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Restrictions on the repair of consumer goods have generated no shortage of policy proposals. This Article considers the empirical and legal case for one particular intervention—requiring firms to calculate and disclose their products’ scores on a uniform reparability index. These repair scores would provide consumers with salient information at or before the point of sale, enabling them to compare products on the basis of the ease and cost of repair. There is considerable empirical research, including assessments of France’s implementation of a similar requirement in recent years, suggesting that repair scores would both inform and empower consumers. Despite likely First Amendment challenges in the United States, such a regime is likely to survive constitutional scrutiny.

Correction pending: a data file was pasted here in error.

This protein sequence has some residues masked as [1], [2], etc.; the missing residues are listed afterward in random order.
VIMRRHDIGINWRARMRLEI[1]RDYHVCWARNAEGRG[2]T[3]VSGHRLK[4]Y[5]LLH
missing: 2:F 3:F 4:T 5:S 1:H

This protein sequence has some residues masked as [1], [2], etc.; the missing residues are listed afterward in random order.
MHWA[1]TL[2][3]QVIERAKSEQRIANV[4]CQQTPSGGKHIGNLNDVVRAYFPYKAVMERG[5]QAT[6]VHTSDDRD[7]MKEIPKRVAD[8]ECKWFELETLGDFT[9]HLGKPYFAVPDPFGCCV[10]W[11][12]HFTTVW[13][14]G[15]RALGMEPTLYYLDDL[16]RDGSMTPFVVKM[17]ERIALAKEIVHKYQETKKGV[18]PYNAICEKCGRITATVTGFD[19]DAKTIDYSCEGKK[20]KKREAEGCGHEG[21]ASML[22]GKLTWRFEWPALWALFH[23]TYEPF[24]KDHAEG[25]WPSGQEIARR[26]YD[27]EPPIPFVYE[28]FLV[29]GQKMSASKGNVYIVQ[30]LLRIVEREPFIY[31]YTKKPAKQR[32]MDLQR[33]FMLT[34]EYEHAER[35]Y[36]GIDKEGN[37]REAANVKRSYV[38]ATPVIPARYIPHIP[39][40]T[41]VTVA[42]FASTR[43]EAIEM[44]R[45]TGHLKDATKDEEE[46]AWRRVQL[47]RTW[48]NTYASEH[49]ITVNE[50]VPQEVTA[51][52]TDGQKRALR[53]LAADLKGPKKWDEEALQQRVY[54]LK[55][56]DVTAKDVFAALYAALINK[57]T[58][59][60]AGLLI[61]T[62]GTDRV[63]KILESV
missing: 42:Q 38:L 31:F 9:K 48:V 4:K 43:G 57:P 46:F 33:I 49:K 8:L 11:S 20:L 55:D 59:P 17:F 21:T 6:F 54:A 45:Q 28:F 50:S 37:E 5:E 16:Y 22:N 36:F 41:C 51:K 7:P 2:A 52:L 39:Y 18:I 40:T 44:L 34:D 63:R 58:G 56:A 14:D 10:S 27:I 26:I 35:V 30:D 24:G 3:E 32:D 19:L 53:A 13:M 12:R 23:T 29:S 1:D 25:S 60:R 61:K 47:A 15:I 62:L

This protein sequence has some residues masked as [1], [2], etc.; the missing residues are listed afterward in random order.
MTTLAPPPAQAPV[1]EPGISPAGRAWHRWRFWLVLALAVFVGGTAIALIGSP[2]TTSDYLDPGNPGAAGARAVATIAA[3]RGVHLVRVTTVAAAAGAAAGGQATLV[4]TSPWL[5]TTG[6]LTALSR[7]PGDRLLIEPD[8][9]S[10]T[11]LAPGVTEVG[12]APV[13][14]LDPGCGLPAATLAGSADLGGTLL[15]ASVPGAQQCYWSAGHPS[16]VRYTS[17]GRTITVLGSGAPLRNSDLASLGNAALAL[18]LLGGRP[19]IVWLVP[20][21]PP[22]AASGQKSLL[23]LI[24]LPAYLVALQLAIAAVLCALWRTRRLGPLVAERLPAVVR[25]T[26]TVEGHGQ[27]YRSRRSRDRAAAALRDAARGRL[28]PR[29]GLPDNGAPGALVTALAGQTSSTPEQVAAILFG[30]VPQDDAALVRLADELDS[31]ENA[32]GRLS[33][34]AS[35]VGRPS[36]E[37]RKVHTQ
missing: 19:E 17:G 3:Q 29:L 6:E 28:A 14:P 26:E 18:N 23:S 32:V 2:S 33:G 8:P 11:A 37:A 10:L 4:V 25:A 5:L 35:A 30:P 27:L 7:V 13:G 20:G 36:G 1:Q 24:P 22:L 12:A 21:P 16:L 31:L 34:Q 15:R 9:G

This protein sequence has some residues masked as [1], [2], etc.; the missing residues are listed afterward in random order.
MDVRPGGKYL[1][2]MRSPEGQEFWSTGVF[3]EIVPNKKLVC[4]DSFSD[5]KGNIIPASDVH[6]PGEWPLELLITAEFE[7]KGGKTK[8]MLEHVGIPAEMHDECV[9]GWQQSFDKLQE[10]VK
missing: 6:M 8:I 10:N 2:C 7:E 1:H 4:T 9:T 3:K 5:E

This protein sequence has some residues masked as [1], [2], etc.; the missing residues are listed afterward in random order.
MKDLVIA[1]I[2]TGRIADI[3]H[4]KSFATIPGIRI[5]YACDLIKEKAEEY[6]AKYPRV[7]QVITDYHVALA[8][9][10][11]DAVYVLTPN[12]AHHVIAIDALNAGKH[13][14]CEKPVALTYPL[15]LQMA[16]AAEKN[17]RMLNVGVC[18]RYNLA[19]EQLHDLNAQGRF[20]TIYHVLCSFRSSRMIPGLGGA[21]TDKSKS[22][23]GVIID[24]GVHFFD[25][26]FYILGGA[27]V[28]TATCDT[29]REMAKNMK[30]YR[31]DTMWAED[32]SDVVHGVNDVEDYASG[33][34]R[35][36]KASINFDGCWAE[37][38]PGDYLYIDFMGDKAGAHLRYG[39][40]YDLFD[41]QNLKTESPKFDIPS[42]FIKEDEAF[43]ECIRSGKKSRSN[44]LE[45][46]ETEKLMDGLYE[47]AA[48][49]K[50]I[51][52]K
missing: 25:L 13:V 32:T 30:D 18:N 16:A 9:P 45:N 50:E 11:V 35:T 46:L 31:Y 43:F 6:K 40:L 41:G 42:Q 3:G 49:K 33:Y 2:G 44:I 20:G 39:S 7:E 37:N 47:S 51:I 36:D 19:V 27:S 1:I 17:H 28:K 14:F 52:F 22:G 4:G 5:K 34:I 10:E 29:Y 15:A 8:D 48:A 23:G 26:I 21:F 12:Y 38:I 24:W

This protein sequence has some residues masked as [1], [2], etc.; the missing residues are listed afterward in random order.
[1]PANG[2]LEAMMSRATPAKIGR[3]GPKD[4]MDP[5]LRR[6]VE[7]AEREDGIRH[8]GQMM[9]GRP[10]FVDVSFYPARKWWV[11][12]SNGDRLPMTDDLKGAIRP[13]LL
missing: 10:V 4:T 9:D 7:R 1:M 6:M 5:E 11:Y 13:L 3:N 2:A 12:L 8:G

Originally published as Perzanowski, Aaron. "Mandating Repair Scores." Berkeley Technology Law Journal 37, no. 3 (2022): 1123-1144.